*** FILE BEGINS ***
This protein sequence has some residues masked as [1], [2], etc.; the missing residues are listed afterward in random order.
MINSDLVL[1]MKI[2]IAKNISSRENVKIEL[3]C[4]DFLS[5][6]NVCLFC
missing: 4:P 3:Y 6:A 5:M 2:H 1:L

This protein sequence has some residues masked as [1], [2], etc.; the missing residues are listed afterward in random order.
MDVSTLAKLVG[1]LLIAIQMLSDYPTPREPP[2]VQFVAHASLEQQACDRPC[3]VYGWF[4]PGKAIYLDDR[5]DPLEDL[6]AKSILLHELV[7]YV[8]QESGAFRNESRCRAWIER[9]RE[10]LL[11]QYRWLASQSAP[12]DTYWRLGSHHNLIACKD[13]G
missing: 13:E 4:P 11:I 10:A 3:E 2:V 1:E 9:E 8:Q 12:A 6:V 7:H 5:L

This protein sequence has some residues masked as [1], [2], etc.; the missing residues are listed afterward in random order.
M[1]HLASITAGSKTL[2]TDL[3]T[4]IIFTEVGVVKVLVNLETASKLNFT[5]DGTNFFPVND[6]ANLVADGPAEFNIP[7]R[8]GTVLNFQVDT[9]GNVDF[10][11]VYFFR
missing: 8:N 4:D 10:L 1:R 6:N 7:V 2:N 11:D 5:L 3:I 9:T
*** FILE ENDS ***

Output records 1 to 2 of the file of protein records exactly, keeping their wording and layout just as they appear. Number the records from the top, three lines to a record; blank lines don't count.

This protein sequence has some residues masked as [1], [2], etc.; the missing residues are listed afterward in random order.
MINSDLVL[1]MKI[2]IAKNISSRENVKIEL[3]C[4]DFLS[5][6]NVCLFC
missing: 4:P 3:Y 6:A 5:M 2:H 1:L

This protein sequence has some residues masked as [1], [2], etc.; the missing residues are listed afterward in random order.
MDVSTLAKLVG[1]LLIAIQMLSDYPTPREPP[2]VQFVAHASLEQQACDRPC[3]VYGWF[4]PGKAIYLDDR[5]DPLEDL[6]AKSILLHELV[7]YV[8]QESGAFRNESRCRAWIER[9]RE[10]LL[11]QYRWLASQSAP[12]DTYWRLGSHHNLIACKD[13]G
missing: 13:E 4:P 11:I 10:A 3:E 2:V 1:E 9:E 8:Q 12:A 6:V 7:H 5:L